Partners Granted Permit for Thistledown

Caesars Entertainment and Rock Gaming got Ohio State Racing Commissional approval.

The company whose permit to operate Thistledown was approved by the Ohio State Racing Commission Aug. 22 indicated the planned video lottery terminal operation at the racetrack won't be temporary.

Thistledown, which has been owned by Caesars Entertainment Operating Co., will now be operated by ROC Finance, which is a partnership between Caesars and Rock Gaming. The OSRC unanimously approved the permit for ROC Finance. Caesars and Rock Gaming have been working jointly under the name Rock Ohio Gaming to build full-scale casinos in Cleveland and Cincinnati. The Cleveland casino opened earlier this year, and the Cincinnati property is expected to open in the spring of 2013.

Caesars and Rock Gaming officials attended the OSRC meeting to explain the partnership, VLT project, and financing. A chief concern of the Ohio racing industry has been whether Thistledown near Cleveland will be shuttered and its license moved south to the Akron-Canton metropolitan area.

Caesars earlier this year signed a memorandum of understanding with Republican Gov. John Kasich giving the company the option to request to move the racing operation from its current location.

"We love the current location," said John Payne, president of enterprise shared services for Caesars. "We've studied the market for a long time. We have an option to relocate at some point, but I hope you see we're going into this with a big investment for a VLT facility.

"If there comes a time when we deem it appropriate to move to Akron-Canton, you guys will be the first to know. We wouldn't be investing all this time and money if we didn't think there's a play in the current location."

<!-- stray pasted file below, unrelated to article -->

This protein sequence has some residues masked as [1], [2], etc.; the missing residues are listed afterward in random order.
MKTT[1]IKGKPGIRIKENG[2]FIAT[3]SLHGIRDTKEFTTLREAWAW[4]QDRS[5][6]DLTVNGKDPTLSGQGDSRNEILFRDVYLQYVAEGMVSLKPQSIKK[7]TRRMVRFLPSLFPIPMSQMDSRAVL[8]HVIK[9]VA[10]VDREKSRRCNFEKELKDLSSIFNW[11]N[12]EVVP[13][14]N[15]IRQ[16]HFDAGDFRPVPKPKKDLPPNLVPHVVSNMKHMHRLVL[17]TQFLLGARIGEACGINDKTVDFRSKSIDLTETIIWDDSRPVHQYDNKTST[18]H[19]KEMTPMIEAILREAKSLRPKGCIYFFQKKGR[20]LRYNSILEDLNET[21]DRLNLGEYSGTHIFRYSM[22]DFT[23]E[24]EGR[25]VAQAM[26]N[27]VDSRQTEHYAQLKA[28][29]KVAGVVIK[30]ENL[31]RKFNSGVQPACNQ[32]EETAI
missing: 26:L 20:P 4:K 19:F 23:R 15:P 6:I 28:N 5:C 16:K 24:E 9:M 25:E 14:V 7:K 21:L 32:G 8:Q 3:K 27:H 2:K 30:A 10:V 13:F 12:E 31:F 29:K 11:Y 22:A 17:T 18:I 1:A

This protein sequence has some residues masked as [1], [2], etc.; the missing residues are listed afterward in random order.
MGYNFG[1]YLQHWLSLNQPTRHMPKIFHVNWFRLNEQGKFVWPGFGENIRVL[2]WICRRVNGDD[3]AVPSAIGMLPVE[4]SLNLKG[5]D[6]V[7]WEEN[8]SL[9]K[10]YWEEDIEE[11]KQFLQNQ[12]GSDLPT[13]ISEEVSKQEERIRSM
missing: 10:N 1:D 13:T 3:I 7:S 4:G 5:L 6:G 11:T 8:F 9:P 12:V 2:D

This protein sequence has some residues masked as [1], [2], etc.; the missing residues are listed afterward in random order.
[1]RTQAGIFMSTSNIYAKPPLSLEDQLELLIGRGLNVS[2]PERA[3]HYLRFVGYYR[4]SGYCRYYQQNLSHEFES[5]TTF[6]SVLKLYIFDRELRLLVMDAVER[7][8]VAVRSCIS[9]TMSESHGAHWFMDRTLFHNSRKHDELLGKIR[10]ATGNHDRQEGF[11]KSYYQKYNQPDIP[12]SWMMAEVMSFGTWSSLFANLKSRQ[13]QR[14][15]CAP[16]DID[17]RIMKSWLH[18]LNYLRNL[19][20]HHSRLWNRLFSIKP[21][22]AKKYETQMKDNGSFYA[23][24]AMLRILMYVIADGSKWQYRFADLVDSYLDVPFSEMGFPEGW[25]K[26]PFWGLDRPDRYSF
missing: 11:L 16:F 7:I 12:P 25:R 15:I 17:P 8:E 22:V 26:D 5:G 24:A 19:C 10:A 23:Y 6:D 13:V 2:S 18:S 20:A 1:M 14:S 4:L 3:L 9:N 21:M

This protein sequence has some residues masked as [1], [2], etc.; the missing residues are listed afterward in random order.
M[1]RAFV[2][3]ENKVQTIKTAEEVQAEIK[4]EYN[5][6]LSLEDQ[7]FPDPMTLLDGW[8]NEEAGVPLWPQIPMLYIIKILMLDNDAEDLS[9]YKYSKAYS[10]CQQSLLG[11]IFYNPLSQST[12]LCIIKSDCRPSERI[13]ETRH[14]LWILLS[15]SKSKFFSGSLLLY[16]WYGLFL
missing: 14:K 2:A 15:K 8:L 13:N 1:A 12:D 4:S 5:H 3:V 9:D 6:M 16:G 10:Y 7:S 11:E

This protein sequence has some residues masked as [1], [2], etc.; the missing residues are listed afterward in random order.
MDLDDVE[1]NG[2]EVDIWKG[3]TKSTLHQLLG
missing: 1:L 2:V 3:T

Dan Reinhart, vice president of legal and government affairs for Rock Gaming, said relocation will be part of the discussion in the future, but the companies are focusing on developing Thistledown into a racing and gaming facility. Plans call for the first of about 1,150 VLTs to be operating by the end of the second quarter of 2013.

"We believe Thistledown deserves a build-out," Reinhart said. "Thistledown is a great property, and we want to put on a strong product there."

The gaming machines will be located on the first floor of the North Randall racetrack. The partners already received $805 million in debt financing for their two full-scale casinos in Ohio, and plan to add another $150 million to redevelop Thistledown.

The Ohio Casino Control Commission must approve the financial transaction.

Caesars and Rock Gaming plan to include the gaming operation at Thistledown in broad marketing programs they have for their properties. The company will have two of three gaming facilities in the Cleveland market; the third is Northfield Park, a harness track that has partnered with Hard Rock Entertainment to build VLT and entertainment facility at its current location.

Ohio has seven racetracks. Northfield, located southeast of Cleveland, is the only one not owned by a gaming company.

There remains and outstanding legal challenge to the 2011 law that authorized racetrack VLTs, but most tracks have been moving ahead with plans anyway. Scioto Downs in Columbus was the first racetrack to launch VLTs; gaming began in June.